How To Plug a Tire

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Here's another excerpt from my training manual, this time on plugging a tire. The demo kit below is the UTP Tire Repair Kit, available at winchline.com. For an overview of the pieces in kit, checkout my YouTube video at the bottom of their page.

UTP Tire Repair Kit.jpg

Stuck with thorns, pinched by rocks, or driven over a bolt, a punctured tire is bound to happen. Having a small repair kit can make easy work of getting the tire plugged and holding pressure again. However it is best to mount the good full size spare and make the plugged tire the new spare. Take an assessment of how the puncture happened. If it was a random object on the trail, chances are low that it will happen again. But, if it was from a thorn, or sharp rocky terrain, and it’s likely to happen again, decide if it’s worth going forward and risking more punctures.


Tire plugs should only be used on the tread face. Any damage to the shoulder is un-repairable and the tire should be removed from service immediately. The sidewalls do not have the proper construction to hold a plug in place. However in extreme situations, inserting 4-6 plugs in a sidewall tear has been known to get off the trail. Another extreme situation is when sidewall tears can be stitched. This repair is designed for tires that use inner tubes, but even a tubeless could be stitched, plugged, and sealed with shoe goo enough to limp back to civilization. This does require removal of the tire from the wheel which is not covered here.


Tire shops, for the most part, won’t touch a tire that has been plugged or otherwise “field repaired”. For liability reasons they have their own process of a plug/patch combo that is installed with the tire off the wheel. On the other hand, there are multiple reports of people driving 10,000+ miles on a plugged tire with no issues. Always have a professional assess the tire in any case after damage has happened.


Sometimes the puncture can easily be found by sound or by feeling for the escaping air. But other times, using a spray bottle with soapy water, or even spit can work well (look for small bubbles) to find the puncture. It’s usually best to remove the tire from the vehicle and inspect the whole tire for punctures. Use a silver colored marker or chalk to mark the location of a puncture. It will allow you to easily find the punctures again after the inspection.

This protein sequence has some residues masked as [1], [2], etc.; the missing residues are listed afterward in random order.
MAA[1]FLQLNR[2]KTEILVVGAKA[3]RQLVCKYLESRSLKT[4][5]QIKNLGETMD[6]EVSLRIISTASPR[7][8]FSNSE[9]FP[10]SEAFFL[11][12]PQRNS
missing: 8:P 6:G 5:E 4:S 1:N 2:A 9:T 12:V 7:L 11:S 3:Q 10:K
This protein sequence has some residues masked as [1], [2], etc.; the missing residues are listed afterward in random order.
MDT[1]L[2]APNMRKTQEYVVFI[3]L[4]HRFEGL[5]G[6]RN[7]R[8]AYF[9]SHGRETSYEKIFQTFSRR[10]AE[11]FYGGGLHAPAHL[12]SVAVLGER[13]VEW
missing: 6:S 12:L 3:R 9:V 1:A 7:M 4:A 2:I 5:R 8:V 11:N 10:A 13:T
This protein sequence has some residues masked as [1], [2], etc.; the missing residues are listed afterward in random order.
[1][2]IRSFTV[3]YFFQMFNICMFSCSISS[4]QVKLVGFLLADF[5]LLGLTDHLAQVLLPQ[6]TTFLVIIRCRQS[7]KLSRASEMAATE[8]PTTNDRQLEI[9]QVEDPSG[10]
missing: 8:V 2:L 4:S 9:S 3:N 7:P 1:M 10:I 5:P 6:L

When you have found the object(s) in the tire you must remove them. A good repair kit should have something to grab and pull out the object, like a pair of side cutters. Once the object is removed the hole has to be widened to fit the plugs as well as have clean edges of the hole for a better seal. The reamer tool is tapered and spiraled to make the puncture large enough for the plug to fit. Insert the reamer and follow the path of the puncture. You may have to twist the tool so it screws into the tire a bit. Once in, the reamer tool needs to be shoved in an out of the tire multiple times. It can take a lot of effort to do this. A tool with a T shaped, metal handle will allow a better grip and give you an easier time. A small dab of provided grease on the tip makes the job a little smoother as well. Some people keep the reamer tool in the tire to prevent more air escaping.


Peel off one of the sticky rope plugs from the backing paper, making sure to only touch the tips of it. Never let it touch the ground or otherwise get contaminated. It will lose the ability to form a proper seal. Pull the plug halfway through the end of the insertion tool tip and shove it into the puncture. This tool has an opening for the plug at the tip and is split, so the plug can stay inside the tire. Be sure to follow the same angle and path as the reamer tool. The handle should also be T-shaped for the same reasons as the reamer tool. Once the plug is in the tire, continue pushing until the handle bottoms out on the collar. Avoid twisting the insertion tool in the hole during this part. Once inserted, give the handle a good tug while holding the collar against the tire, until the whole thing pulls out. The plug should be in the hole with two tails sticking out. Cut these with a razor at the top of the tread lugs. Failure to do so can lead to the plug pulling out of the tire.


Leaving long tails can cause the plug to pull out on the trail. If a plugged tire has to be driven on, do not reduce the pressure as low as the other tires. This keeps the hole from deforming as much, which can allow air to escape around the plug, or cause the plug to fall out completely. Use soapy water to confirm the plug is leak free before driving away.